The neighbourhoods of hospitals are declared as silence zones so that patients receiving treatment are not disturbed. So are areas around schools, colleges, courts and other such places that need to be noise-free.
But how silent are so-called silence zones in India?
A recent study across seven major cities has shown that much is left to be desired. A team of researchers monitored the noise levels at 17 sites declared as silence zones in Delhi, Chennai, Mumbai, Kolkata, Bengaluru, Hyderabad, and Lucknow and found that none of them came anywhere near the national standard.
As per the standards, the decibel level in silence zones should not exceed 50 dB during the day and 40 dB during the night. But, sound levels at the sites varied from 56 dB to even as high as 77 dB for the day time and from 51 dB to 75 dB for the night.
"the best practical and economical options may be executed for each site after considering all the possible noise abatement alternatives "
The study also covered several residential colonies, commercial centres and industrial areas in the seven big cities. The situation in the residential areas is as bad as in ‘silence zones’. The sound level was monitored in a total of 16 residential areas. Here too, none met the standards. The day levels varied from 58 dB to 86 dB and the night levels from 52 dB to 81 dB, way off the standard levels of 55 dB and 45 dB respectively.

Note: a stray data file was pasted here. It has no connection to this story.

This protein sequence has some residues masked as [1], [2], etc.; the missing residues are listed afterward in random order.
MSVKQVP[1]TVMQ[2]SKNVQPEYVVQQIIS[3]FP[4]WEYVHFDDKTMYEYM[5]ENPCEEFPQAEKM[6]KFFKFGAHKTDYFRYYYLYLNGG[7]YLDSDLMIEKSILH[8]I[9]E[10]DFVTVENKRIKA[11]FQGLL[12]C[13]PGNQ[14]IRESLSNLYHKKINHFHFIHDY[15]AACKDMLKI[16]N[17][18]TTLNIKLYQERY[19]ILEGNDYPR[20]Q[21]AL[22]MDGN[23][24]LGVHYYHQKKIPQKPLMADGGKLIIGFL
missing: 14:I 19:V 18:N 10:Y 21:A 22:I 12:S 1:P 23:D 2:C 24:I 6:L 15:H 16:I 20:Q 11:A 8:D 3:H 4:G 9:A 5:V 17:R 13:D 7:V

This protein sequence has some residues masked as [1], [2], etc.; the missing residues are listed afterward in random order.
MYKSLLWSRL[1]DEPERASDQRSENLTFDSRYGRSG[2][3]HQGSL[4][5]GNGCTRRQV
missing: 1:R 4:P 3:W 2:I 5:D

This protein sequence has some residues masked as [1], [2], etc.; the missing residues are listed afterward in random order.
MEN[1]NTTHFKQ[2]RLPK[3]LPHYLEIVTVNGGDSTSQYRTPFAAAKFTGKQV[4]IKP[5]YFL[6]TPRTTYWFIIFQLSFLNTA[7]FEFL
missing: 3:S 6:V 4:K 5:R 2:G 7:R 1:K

The story was similar in the commercial centres. The study covered 25 of them. The day sound levels varied from 59.2 dB to 79.7 dB and the night levels from 57 dB to 79 dB against the standards of 65 dB and 55 dB respectively.
Interestingly, the situation seemed to be much better in industrial areas. A total of 12 industrial areas were monitored and of them as many as 10 passed muster, with the sound levels below the standard of 75 dB for the day time and 70 dB for the night.
The study was based on the data collected through the National Ambient Noise Monitoring Network of the Central Pollution Control Board. The Board had set up the network in two phases. The first batch of 35 monitoring stations was set up in 2011 and the second, again of 35 stations, in 2014.
The study was conducted jointly by a group of researchers from National Physical Laboratory (NPL) and Delhi Technology University (DTU) besides the Central Pollution Control Board. A report on their findings has been published journal Current Science.
The researchers have suggested that the noising monitoring network be further expanded so that the authorities could develop detailed noise maps and institute remedial efforts for trouble spots such as installation of noise barriers for hospitals and other sensitive buildings, enforcement of speed limits for heavy vehicles traversing through residential areas, demarcation of no-honking zones and adoption of proper land use plans.
Noting that several methods are available to cut down noise pollution, researchers said, “the best practical and economical options may be executed for each site after considering all the possible noise abatement alternatives”.
The research team included N.Garg of NPL, A.K.Sinha, V.Gandhi, R.M.Bharadwaj and A.B.Akolkar of CPCB and M.K.Sharma and R.K.Singh of DTU. (India Science Wire)